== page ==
Associate nations need the World Cup for their survival. Not only for the financial boost and sponsorship opportunities it provides, but more for the exposure World Cups give Associates back home. Removing Associates from the World Cup will be the quickest way of nullifying the progress and development many of them have made in the last decade. For Associate teams to sustainably progress and build a player base large enough that they will be able to challenge Test nations, cricket has to become part of the sporting culture.
Children have to grow up playing the game, watching their national team live and on television, to ever consider cricket as a career option. It's the only way playing numbers in the Associate nations will grow and create a foundation from which they can progress. The best way of doing this is through the World Cup.
Ireland provides the best example of my point. Cricket is nowhere near as popular in Ireland as the football codes but it is certainly growing as a result of the success of their national side over the last decade. Predominantly, the success they have had in World Cups.
At the 2007 World Cup, there will have been a number of Irish kids whose passion for cricket was ignited, much like mine was in 2003, by watching their famous upset of Pakistan. At the 2011 World Cup, I imagine there might have been even more as a result of Kevin O'Brien's magnificent hundred in the victory over England. Hopefully, as Ireland push for a quarter-final spot, cricket will be all over the press in Ireland and more people will take note of their exploits.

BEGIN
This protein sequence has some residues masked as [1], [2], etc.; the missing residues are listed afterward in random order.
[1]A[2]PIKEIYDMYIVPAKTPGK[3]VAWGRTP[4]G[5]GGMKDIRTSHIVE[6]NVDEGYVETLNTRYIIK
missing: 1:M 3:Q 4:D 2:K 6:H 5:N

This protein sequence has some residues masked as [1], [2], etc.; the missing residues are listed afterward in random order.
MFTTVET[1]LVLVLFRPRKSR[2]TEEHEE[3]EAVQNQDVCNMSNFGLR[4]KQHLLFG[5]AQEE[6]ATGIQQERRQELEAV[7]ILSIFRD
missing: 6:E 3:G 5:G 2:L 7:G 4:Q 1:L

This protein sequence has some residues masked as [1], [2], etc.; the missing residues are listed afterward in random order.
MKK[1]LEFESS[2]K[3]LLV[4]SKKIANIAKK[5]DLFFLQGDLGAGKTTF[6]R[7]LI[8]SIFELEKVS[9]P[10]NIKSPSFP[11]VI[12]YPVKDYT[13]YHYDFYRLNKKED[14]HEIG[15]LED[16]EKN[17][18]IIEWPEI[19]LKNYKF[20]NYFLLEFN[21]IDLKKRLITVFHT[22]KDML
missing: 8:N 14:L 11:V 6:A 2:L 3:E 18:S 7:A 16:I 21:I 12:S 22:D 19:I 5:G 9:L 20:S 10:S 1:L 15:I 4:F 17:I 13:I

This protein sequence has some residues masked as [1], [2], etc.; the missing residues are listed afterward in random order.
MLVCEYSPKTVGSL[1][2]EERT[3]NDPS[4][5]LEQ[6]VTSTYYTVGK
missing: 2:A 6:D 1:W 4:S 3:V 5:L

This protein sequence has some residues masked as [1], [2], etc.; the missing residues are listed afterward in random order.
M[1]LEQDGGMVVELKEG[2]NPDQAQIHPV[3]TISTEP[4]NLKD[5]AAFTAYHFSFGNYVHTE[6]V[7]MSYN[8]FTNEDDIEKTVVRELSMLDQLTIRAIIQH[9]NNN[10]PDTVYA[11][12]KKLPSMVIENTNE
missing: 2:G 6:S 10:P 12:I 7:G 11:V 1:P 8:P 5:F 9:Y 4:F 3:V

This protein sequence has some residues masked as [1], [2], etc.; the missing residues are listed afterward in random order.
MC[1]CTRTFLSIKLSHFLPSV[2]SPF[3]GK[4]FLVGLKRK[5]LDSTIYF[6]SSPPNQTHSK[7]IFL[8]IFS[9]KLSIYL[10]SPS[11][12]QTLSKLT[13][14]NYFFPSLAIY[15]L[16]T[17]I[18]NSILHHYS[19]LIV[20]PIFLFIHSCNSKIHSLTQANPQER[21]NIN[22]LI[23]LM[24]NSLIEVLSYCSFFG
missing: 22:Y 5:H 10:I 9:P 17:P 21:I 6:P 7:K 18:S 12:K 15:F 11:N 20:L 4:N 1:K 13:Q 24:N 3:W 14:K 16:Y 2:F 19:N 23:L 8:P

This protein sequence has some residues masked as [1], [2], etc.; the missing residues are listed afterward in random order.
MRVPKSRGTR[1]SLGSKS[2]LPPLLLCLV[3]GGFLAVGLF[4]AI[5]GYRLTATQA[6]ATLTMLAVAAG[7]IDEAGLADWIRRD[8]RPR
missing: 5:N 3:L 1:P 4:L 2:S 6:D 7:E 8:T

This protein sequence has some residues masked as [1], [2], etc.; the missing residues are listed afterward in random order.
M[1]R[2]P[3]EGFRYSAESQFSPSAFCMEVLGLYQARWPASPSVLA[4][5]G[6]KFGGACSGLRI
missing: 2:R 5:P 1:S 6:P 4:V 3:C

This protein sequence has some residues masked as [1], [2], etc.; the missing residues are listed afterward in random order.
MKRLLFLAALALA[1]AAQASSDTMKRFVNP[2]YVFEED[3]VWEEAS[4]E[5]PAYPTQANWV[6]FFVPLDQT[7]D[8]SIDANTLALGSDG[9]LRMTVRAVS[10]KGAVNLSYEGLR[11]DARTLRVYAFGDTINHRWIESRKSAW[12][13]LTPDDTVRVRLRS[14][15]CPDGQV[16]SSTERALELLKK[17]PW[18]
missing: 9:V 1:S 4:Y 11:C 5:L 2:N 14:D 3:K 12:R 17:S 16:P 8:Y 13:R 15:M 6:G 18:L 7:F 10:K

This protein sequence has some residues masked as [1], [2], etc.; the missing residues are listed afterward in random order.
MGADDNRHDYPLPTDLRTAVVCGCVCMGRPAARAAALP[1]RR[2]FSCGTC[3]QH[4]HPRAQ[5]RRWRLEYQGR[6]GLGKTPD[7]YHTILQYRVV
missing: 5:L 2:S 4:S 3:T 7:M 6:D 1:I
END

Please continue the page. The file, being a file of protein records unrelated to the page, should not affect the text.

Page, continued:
Cricket is not a significant part of Irish sporting culture at present but it is certainly growing and it is not hard to see it become a major part if Ireland continue to progress towards their dream of Test status. If they do not qualify for the 2019 World Cup (and the ICC, by staging the qualifying tournament in Bangladesh has made sure the odds are stacked against them) it will be a travesty. All the work done in the last decade will have been for nothing.
Far from reducing the number of Associates in the World Cup, the ICC should be trying as hard as it can to give them more exposure. I can't help but feel a golden opportunity was missed by the ICC to let Papua New Guinea host a game at this current World Cup. Similarly, if the ICC does the right thing and revokes its decision, the 2019 edition provides the perfect chance to let Ireland, Scotland and Netherlands host a game or two each.
February 22, 2015 was when a young Afghan boy fell in love with cricket. With his headband, face paint and death stare to match, Hamid Hassan charges in to bowl to Kumar Sangakkara. The Afghan version of Rambo bowls a 145kph missile that cannons into Sangakkara's off stump. Hassan, who learnt his cricket in a refugee camp while his country was ravaged by war, has just clean-bowled one of the all-time great batsmen. He cartwheels in celebration, he beats the ground with his fist, like King Kong, his team-mates dive all over him. In remote Dunedin, Hassan has just inspired a young Afghan boy glued to his TV in Kabul. The young boy, caught up in those euphoric scenes, dreams one day of emulating his heroes at a World Cup.
It's up to the ICC to ensure that happens.

Duncan Allan is an allrounder for Kenya